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The credit insurance market is one made up of companies providing both businesses and consumers with protection against the possibility of credit default. For a business, this default occurs when buyers of its goods or services are extended credit but fail to make timely payment. Consumers may seek out the credit insurance market to protect against some calamity which may cause them to struggle with their own credit obligations. Insurance companies in this market seek to gain customers by offering competitive premium rates and extras like risk assessment and collection services.
Much of the world's business is done by credit being offered from seller to buyer. In the basic credit arrangement, one party purchases a product without paying immediately, but promises to pay at some point in the future. This leaves the seller relying on the buyer to eventually deliver that payment, or else that seller will be left in a precarious position. One way that consumers and companies can avoid such a default on credit is by seeking out a company in the credit insurance market.
Businesses often offer products or services to other companies based on credit. Many such businesses deal with multiple clients and extend different levels of credit to their clients based on the amount being purchased and perhaps on the history between the two companies. The credit insurance market is one means by which companies that offer credit can be protected against multiple defaults. By paying a monthly premium payment, the company can purchase insurance that will reimburse it for the loss incurred from one or more of its customers defaulting.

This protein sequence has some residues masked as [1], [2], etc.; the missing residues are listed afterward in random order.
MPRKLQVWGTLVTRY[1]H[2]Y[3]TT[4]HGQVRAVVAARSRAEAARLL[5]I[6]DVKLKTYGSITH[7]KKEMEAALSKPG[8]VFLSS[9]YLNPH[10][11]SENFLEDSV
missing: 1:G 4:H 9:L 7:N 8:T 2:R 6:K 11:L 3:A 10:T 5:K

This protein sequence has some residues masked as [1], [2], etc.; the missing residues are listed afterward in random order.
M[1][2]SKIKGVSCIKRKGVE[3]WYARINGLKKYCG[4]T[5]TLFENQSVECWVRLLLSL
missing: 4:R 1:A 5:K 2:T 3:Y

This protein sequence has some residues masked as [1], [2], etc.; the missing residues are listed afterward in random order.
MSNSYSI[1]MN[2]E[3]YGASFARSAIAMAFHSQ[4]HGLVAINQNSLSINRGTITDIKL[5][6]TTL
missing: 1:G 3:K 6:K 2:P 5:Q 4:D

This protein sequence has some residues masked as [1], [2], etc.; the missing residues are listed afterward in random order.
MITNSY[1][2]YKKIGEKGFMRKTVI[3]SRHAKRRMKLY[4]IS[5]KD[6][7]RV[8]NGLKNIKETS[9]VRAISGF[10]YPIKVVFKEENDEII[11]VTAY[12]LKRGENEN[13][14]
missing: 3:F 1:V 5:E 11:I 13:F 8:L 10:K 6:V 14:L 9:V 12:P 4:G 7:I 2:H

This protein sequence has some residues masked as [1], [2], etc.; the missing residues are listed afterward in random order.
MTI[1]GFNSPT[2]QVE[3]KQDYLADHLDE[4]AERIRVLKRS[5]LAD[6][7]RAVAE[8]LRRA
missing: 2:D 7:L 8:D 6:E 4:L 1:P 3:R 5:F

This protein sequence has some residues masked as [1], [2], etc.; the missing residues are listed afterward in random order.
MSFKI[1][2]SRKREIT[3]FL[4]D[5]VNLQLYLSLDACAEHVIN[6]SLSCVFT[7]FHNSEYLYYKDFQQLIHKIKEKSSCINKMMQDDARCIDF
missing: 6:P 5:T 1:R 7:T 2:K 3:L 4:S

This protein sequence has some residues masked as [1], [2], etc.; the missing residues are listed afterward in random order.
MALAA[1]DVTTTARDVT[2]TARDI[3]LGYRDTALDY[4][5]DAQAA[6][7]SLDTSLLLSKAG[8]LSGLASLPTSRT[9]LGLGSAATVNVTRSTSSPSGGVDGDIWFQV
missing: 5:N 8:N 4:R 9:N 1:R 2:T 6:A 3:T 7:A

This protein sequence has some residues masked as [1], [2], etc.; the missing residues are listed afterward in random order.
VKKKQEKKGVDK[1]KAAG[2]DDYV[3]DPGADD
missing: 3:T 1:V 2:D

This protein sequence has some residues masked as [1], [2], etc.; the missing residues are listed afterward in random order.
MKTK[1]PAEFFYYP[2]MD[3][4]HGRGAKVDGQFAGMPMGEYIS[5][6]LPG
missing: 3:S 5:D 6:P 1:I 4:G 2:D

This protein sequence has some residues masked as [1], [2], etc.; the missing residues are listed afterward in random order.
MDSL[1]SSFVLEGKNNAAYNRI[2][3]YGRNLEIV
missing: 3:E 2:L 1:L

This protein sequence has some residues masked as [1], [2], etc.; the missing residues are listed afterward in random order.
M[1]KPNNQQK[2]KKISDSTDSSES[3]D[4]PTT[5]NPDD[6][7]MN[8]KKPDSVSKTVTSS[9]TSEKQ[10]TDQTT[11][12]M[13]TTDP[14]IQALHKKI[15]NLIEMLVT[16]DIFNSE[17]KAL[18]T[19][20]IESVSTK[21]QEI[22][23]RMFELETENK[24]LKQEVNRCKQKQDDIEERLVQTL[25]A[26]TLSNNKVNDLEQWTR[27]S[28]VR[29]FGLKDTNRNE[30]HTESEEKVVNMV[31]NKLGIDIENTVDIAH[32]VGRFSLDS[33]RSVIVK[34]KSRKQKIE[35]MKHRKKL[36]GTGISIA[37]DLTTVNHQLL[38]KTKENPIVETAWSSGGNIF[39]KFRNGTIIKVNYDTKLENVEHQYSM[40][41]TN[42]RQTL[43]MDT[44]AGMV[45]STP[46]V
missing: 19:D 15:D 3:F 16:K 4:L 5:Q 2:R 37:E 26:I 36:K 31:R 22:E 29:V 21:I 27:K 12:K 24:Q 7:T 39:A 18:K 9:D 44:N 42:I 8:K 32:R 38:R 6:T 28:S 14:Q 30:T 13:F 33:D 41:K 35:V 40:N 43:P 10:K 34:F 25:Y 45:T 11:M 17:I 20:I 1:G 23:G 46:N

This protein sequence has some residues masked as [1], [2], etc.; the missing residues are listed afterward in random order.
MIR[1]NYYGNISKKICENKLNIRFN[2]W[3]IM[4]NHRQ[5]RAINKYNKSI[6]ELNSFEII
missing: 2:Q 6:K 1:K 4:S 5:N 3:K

An individual consumer has a different relationship with the credit insurance market in that the consumer is the one being extended the credit. For that reason, an individual purchasing credit insurance would be actually protecting against his own inability to make payment. The lender would be the beneficiary of the policy if the individual has some circumstance that prevented her from making repayment. Individual loans that could qualify for credit insurance include, but aren't limited to, mortgages, personal loans, and credit cards.
Insurance companies within the credit insurance market compete with each other by attempting to offer a combination of the best price and the most beneficial services. Companies that sell business credit insurance may offer collection services to help prevent their clients from suffering delinquent debtors. Others may even measure the risk involved with a company becoming involved with a specific debtor based on that company's credit history and its ability to pay back a loan.